“What IS it with the nicknames?” he asks his brother (William Forsythe), a rich and retired made man from the local mob scene. Windex and Mustang and Bone have yet to be contended with. The Eskimo is the nickname of an African American hitman (Arnold Pinnock).

“You want somebody ‘iced,’ you call The Eskimo.”

The villain in chief is Viking (Tom Bateman, not bad), who inherited the mob which Coxman is picking off. He’s a micro-managing “businessman” going through a divorce (Julia Jones) as he obsesses on his bullied son’s (Nicholas Holmes) diet.

Emmy Rossum plays a young cop who sees a gang war erupting in tiny Kehoe, Colorado, which her grizzled partner (John Doman) doesn’t want to see.

The cleverest ingredient in the adaptation is changing the rival gang that gets mixed up in this slaughter from the Serbian mob to a local Native American drug gang. Tom Jackson is White Bull, their leader, who issues a thunderous call to arms when his son, too, is killed in the mayhem. It’s the most emotional moment in the movie, pretty much the only one.

I laughed all the way through “Order,” but barely found an amusing moment in “Pursuit.” The first film was dry and kind of droll in its over-the-top the violence and ways Skarsgard’s Dickman stumbled into it. This is just business as usual for a Neeson film, savage bloody violence with teeth-and-nose-busting fists, bloody streaks on the snow as he hauls corpses to the raging river to make them disappear.


A favorite early moment, Nels Coxman has beaten all he can out of a low-level mobster, and with just a look, Neeson lets us see what Coxman is figuring out. He can’t leave this guy to ID him, can’t have that sort of unfinished business interrupting his hunt. He decides to strangle him, and not being accomplished at that, struggles and makes a hash of that.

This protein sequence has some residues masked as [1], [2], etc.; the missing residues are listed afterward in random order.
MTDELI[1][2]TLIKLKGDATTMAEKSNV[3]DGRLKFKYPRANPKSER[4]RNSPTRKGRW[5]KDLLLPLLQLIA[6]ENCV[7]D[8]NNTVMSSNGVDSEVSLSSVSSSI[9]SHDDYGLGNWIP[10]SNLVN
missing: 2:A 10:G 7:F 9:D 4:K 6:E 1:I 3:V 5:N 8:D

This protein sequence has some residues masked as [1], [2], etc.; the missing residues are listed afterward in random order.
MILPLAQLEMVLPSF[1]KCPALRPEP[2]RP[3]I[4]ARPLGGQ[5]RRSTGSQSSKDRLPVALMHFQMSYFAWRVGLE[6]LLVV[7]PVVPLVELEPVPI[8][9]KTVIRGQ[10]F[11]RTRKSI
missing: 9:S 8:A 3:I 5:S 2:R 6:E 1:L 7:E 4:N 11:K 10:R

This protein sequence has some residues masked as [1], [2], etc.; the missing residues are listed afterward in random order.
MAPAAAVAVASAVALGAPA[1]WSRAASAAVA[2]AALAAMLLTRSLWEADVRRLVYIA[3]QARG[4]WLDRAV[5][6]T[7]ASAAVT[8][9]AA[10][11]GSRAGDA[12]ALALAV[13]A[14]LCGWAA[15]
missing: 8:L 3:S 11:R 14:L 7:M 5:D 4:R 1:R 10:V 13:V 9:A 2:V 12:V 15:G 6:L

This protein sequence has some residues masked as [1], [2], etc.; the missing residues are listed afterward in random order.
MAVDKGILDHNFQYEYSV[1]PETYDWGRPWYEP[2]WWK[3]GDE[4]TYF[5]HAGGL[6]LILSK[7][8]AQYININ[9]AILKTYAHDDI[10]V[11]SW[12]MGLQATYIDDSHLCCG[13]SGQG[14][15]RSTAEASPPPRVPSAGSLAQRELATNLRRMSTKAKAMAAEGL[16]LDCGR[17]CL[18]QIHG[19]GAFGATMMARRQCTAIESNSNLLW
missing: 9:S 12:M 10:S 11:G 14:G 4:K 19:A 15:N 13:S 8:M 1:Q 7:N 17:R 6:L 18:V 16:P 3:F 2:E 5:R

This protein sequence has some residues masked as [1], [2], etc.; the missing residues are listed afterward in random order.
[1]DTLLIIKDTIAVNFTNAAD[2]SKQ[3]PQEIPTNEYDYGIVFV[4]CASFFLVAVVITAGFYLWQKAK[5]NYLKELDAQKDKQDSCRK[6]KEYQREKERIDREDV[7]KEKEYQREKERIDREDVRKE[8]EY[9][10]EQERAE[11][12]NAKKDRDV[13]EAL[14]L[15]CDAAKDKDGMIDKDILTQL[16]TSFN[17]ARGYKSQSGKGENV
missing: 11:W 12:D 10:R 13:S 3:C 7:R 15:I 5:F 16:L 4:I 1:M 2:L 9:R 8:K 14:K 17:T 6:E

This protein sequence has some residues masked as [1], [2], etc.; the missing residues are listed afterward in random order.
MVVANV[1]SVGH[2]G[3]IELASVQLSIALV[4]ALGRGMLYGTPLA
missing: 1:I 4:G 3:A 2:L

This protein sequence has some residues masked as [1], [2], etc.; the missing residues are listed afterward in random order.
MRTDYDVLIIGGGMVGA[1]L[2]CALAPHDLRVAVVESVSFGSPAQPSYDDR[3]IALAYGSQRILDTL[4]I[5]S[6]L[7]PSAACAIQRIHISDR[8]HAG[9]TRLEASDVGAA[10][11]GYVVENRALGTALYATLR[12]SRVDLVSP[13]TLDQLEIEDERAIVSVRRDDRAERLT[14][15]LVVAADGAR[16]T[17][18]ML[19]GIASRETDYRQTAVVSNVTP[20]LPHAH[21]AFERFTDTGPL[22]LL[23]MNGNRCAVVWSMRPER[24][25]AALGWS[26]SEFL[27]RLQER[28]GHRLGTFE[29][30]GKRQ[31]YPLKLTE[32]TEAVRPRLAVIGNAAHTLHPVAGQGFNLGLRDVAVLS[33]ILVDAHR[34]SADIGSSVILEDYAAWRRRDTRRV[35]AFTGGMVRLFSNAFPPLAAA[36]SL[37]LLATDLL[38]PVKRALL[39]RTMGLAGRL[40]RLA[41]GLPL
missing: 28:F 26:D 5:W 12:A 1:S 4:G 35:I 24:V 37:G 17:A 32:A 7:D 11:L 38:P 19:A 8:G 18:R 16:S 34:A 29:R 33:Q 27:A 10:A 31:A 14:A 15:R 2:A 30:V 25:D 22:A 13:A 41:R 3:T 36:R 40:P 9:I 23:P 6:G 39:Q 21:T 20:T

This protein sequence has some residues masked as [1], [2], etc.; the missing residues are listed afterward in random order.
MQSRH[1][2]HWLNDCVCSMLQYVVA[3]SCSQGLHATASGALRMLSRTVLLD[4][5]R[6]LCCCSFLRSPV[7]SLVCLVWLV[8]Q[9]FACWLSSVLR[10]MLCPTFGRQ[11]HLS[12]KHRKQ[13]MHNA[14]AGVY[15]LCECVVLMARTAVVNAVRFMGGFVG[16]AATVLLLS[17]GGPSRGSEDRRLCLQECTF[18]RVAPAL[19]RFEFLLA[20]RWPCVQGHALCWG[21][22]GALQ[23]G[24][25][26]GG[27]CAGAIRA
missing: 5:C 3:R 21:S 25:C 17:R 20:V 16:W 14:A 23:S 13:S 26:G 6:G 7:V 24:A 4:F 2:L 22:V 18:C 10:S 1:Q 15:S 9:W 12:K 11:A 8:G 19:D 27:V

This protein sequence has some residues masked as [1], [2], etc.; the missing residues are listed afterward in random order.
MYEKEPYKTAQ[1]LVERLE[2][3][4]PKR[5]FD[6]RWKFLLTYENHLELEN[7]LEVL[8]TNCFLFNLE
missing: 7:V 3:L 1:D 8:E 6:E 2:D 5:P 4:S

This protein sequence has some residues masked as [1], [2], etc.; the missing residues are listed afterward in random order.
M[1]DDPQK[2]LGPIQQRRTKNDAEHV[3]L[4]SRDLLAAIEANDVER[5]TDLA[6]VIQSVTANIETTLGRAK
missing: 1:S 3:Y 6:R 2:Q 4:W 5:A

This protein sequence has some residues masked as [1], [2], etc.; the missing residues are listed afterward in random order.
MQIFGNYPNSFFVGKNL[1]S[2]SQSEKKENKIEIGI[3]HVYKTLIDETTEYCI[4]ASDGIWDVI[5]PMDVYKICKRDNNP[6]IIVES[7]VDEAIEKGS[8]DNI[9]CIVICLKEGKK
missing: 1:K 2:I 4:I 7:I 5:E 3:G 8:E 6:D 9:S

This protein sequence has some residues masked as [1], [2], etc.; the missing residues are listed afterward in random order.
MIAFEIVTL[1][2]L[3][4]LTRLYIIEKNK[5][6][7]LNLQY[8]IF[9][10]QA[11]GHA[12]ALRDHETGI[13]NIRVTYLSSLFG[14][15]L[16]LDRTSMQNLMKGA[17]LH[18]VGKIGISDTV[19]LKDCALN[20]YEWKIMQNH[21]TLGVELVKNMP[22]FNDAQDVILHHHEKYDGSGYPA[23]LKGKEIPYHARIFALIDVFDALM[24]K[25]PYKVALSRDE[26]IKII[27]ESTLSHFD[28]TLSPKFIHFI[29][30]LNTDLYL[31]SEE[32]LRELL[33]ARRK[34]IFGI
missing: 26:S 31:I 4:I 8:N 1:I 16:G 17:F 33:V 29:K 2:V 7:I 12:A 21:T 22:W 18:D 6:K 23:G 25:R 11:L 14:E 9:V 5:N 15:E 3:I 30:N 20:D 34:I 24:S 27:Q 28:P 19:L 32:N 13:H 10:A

The terror of being chased through a canyon of snow banks by a snowplow is shown, but underdeveloped. The murders come in bursts, turning the middle acts of the movie into a sagging bore.

I didn’t hate “Cold Pursuit,” but it’s not the giddy darker-than-dark murder-comedy that “In Order of Disappearance” was, and that this film’s trailers (Memorably choreographed to “Don’t Fear the Reaper,” a MUCH better title, BTW) promised.

Fans of Neeson, who has no flair for comedy, even deadpan death comedy, will find this perfectly tolerable. But if you REALLY want to see this story done right, pursue the Norwegian original, “In Order of Disappearance.”


MPAA Rating: R for strong violence, drug material, and some language including sexual references

Cast: Liam Neeson, Laura Dern, Tom Bateman, Emmy Rossum, William Forsyth, Tom Jackson.

Credits: Directed by Hans Petter Moland, script by Frank Baldwin, based on the Kim Fupz Aakeson script to the Norwegian movie, “In Order of Disappearance.” A Lionsgate release.

Running time: 1:58

About Roger Moore

Movie Critic, formerly with McClatchy-Tribune News Service, Orlando Sentinel, published in Spin Magazine, The World and now published here, Orlando Magazine, Autoweek Magazine